Public Safety Broadband Stakeholders Have to Decide

PSCR-hosted-the-Public-Safety-Broadband-Stakeholder-Conference-June-4-6-2013-in-Westminster-ColoradoIn the effort to build out the nationwide Public Safety Broadband Network, stakeholders are making themselves heard. They were heard at the Public Safety Broadband Stakeholder Conference held last week, June 4-6, 2013, outside of Denver, Colo., hosted by the Public Safety Communications Research lab. It brought to the surface the many competing agendas local public safety network operators, the First Responder Network Authority (FirstNet), wired and wireless vendors and even mobile app developers contend with.

Aviat Networks had a chance to sit down with Tammy Parker, editor of FierceBroadbandWireless, during the conference to discuss some of these issues, such as the debate on the effectiveness of fiber optic technology in backhauling public safety networks. The fact is that microwave indeed will be a key element in the design and implementation of the FirstNet mission-critical network. And fiber does not provide the reliability and survivability needed. In the commercial mobile telecom space, the poor survivability of fiber is tolerated, but when it comes down to crunch time when lives are on the line, public safety operators will take microwave over leased fiber.

Randy Jenkins, Aviat director of business development, expanded on this vital decision for public safety operators to make between microwave and fiber. “As a vendor vested in the public safety community for more than 50 years, Aviat understands its responsibility to find innovative ways of offering microwave solutions that can save CAPEX and OPEX in support of the biggest challenge FirstNet is addressing—not enough money. Aviat is bringing backhaul innovation to this program.”

The bottom line is that backhaul is always the bottleneck in any network planning. In that case, it’s important for public safety operators to address that aspect first, according to Tony Ljubicich, Aviat’s vice president of sales and services.

If you would like to hear more about how Aviat Networks is making microwave backhaul the best choice for FirstNet-ready public safety, leave your contact information and reference the upcoming webinar on public safety broadband backhaul for a major statewide network. We’ll let you know when it’s scheduled.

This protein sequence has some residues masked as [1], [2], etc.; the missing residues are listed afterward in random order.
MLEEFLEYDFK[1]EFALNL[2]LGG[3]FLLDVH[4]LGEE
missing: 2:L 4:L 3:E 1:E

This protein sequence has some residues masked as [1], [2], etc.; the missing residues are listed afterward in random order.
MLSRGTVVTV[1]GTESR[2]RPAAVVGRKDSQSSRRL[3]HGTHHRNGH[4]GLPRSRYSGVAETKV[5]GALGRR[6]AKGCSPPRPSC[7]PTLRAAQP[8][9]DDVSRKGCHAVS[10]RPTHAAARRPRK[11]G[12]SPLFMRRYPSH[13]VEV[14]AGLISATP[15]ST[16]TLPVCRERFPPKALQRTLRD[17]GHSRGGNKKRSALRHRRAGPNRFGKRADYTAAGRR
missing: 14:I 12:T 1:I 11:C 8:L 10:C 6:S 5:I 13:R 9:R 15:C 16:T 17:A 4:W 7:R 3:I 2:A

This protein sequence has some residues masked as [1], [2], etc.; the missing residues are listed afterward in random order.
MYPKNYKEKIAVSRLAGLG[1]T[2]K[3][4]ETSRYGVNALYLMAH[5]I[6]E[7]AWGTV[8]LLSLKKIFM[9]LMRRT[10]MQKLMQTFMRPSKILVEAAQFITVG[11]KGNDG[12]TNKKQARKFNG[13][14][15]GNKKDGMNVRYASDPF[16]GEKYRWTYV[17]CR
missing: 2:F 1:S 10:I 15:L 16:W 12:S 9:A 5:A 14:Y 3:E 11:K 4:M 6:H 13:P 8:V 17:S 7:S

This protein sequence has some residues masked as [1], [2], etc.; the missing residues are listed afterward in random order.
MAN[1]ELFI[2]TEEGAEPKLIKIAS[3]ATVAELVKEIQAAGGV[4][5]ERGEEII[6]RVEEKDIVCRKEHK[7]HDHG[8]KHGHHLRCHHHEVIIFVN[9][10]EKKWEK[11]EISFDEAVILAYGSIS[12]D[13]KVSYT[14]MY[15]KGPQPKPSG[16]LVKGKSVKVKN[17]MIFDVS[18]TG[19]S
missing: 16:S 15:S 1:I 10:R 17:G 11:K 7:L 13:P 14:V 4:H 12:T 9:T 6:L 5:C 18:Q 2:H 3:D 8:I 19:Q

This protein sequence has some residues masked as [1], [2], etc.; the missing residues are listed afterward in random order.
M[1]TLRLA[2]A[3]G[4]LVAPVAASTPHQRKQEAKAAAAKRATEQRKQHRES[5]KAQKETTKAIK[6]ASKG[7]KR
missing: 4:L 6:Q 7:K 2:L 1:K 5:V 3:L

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Know Your Microwave Backhaul Options

If you look in the November issue of MissionCritical Communications, you will see an article by Aviat Networks director of marketing and communications, Gary Croke. In his article “Know Your Microwave Backhaul Options,” Gary covers:

  • Benefits of using indoor, outdoor and split-mount microwave radios in various scenarios
  • Rationale for choosing microwave over fiber (especially for LTE)
  • Deployability of microwave
  • Software-upgradeable capacity for “pay-as-you-grow” capex scalability
  • Cost contribution of towers over the first 10 years of LTE implementation
  • And more

You can read Gary’s article (on page-30) here—MissionCritical Communications—November 2012.

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APCO 2012: Broadband for Public Safety in Sight

It is August and Minneapolis, Minn., is readying itself for the annual gathering for the APCO show. However, this year, the Association of Public-Safety Communications Officials (APCO) show will be much different as the promise of broadband for public safety is now within sight! But before we start the sprint to the finish line, we still have some hurdles left to overcome:

  • FirstNet board decisions on network requirements and vendor choices for implementation      (that is once a board is in place)
  • States definition of needs requirements including cooperative agreements between states      and local municipalities

We will hear how systems integrators are developing business models that help limit the OPEX costs for the networks and bring the critical technical LTE skills to the party.

With very difficult financial limitations, innovation and teamwork will be required to make this network work. Look for vendors that bring new ideas to the game that help address these monetary challenges. How do we help limit CAPEX and OPEX while still offering the outstanding reliability/performance required of a mission critical network?

Aviat Networks knows backhaul will play a much larger role in the financial measures of the broadband network (perhaps as much as 30 percent of CAPEX)! Our solutions take advantage of existing deployed backhaul radios in public safety networks (more than 18,000 radios deployed in state/local networks today) and those of our competitors (estimated in excess of 30,000 radios). “Reuse—whenever possible” must be part of every conversation.